Is solitude possible for a teenager today?  What about having no other distractions apart from those occurring when he or she is not the sole focus?  One wonders amusingly how our modern media addicted and self-absorbed teens would handle this.  What would happen when, freed from the impositions of that little electronic device, they were exposed to a world of visual, olfactory, and auditory delights where the soft crushing of rain-soaked leaves underfoot and the muted shadows cast on a cascading waterfall by an overcast sky were their only diversions?  The Outdoors Club of Rahway High School made it its mission to find out.

On Saturday October 13, to mark the Club’s first annual hike of the 2018-2019 school year, 22 students grades 9 through 12 embarked upon a foray into what was, for them, the uncharted territory of the South Mountain Reservation  nestled in the forbidden wilds of New Jersey’s West Orange.  Although Club Co-Advisor and RHS Math Teacher John Marks remarks that, “Society today has advanced to the point where humans no longer need to even venture past their front door to sustain themselves”, he goes on to remark that “there is something innately human about going for a hike in the woods.”  And hike they did.

Thanks to both chilly fall temperatures and significant prior days’ rainfall, the hikers (many of them first-timers) found navigating their trail to be hardly a walk in the proverbial park.  Slick rocks, muddy hills and valleys, as well as shivering gusts of wind provided the students with a daunting experience they are not likely to forget.  After bravely conquering a full 6 miles with her grimy but game gaggle of students, Co-Advisor and RHS Environmental Science Teacher Jessica Carr comments, “I could not help but smile when the kids screeched and laughed at one another passing through the mess, letting their guards down, and actually regarding the amount of mud each acquired as a veritable badge of honor!”  This was indeed an opportunity for some valuable personal bonding between the students and for savoring the sights and sounds of this truly unique, albeit sloppy, adventure that was enjoyed sans the need for help from any man-made device.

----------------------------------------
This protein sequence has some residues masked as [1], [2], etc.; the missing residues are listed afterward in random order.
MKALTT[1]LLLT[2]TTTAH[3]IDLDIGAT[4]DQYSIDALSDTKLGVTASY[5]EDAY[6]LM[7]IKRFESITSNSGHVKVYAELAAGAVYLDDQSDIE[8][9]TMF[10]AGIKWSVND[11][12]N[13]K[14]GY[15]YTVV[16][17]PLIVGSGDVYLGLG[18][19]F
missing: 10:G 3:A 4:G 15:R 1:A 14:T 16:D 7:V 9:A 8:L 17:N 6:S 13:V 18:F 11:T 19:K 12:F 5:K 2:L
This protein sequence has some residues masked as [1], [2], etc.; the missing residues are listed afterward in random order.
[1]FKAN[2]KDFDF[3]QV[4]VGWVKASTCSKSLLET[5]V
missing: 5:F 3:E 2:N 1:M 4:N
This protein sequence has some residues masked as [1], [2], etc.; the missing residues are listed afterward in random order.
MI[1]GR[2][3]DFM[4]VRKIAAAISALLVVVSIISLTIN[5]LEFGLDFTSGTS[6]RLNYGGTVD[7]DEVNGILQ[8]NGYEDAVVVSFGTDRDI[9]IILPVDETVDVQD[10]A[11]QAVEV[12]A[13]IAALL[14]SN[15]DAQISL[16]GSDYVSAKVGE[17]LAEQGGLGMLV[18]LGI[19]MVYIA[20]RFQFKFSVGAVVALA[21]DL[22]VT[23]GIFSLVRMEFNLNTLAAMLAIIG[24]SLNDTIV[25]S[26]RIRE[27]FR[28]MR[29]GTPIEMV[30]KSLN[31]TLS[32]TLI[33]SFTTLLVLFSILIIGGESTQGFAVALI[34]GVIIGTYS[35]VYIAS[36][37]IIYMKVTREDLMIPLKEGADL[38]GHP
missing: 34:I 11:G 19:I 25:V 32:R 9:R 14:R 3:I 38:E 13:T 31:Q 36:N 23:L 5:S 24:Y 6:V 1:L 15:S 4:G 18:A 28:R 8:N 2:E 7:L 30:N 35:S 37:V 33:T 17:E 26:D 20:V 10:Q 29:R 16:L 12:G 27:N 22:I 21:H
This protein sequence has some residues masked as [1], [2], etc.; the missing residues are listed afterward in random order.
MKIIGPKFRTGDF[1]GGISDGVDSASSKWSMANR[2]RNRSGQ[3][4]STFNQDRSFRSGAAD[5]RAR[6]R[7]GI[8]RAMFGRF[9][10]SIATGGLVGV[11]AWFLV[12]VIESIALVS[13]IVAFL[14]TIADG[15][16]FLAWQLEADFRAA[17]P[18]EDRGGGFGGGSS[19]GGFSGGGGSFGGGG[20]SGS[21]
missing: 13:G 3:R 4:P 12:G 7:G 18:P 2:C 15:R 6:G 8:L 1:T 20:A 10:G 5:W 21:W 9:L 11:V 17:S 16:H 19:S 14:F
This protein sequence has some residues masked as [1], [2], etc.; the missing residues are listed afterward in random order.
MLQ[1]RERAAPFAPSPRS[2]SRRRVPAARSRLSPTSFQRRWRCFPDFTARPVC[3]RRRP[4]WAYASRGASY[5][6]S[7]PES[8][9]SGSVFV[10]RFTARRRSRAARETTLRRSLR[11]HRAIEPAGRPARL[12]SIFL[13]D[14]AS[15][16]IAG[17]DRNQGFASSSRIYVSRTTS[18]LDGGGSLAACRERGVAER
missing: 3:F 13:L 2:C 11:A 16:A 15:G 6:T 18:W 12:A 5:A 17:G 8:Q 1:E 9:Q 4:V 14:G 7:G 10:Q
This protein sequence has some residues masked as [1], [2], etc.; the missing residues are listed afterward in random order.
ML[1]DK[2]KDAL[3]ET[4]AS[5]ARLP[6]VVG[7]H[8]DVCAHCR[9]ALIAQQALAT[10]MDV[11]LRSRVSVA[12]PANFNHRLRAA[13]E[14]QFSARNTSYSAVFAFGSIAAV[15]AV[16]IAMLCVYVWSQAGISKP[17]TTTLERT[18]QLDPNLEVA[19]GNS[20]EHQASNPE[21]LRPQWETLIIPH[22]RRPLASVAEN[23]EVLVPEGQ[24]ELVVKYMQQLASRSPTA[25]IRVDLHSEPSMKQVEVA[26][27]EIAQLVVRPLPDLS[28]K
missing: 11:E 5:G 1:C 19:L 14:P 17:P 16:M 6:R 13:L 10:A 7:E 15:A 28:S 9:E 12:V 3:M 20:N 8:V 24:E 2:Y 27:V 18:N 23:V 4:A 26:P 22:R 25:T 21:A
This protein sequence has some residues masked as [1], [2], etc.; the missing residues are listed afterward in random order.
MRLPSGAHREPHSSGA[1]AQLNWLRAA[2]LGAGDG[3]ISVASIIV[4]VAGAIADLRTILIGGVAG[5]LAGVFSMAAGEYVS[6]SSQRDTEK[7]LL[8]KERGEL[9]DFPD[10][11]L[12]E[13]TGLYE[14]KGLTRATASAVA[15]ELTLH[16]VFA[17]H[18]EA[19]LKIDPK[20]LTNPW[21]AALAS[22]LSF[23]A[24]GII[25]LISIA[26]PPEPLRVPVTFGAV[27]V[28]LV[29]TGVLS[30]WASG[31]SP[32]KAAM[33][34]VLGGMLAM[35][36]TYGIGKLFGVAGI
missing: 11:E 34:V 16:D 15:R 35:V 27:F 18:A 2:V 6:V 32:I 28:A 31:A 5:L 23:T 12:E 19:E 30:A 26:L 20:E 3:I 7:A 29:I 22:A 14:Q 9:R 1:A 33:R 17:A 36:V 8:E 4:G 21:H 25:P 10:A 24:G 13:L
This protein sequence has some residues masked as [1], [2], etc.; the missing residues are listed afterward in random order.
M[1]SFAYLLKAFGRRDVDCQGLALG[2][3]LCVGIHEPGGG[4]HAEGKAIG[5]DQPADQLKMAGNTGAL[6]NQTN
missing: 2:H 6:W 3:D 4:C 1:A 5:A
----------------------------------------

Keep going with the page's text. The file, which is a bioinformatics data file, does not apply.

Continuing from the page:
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"What I missed most was comfort and chairs”, admits sophomore Scott Nwosu.  He is however quick to add, “I didn’t miss technology!”  “This wasn’t a typical day for me…being outdoors with other people, being active on a Saturday, and actually having FUN outdoors!”   Junior Andres Salcedo Munoz was in total agreement.  “I had my friends, my teammates, and my teachers all having fun in a friendly atmosphere talking and laughing together.  This never happens!”   “With all the marvelous technological advances in society today”, notes Mr. Marks, “there is indeed something lost when we turn away from our connection with nature.  I believe the students discovered today that the mysteries and smells of a forest, the sight and sounds of water flowing over rocks and cliffs, and the majesty of light peaking through treetops can call more to the soul than any Instagram post or story on Snapchat ever could.”

Naturally, as is expected with any exploration, the Outdoors Club’s soggy trek into the woods also provided some unanticipated discoveries of its own.  “Going uphill”, learned junior Sarah Singh, “is when you learn who your REAL friends are…and not the ones that ditch you and become the alpha of the pack!”  “I’m out of shape”, laments junior Gabriela Mendoza, “I probably need my inhaler more than I think I do!”  Would these intrepid explorers sign on for yet another opportunity to rub shoulders with nature?  “Absolutely!”, avers Gabriela.  “It was great fun!”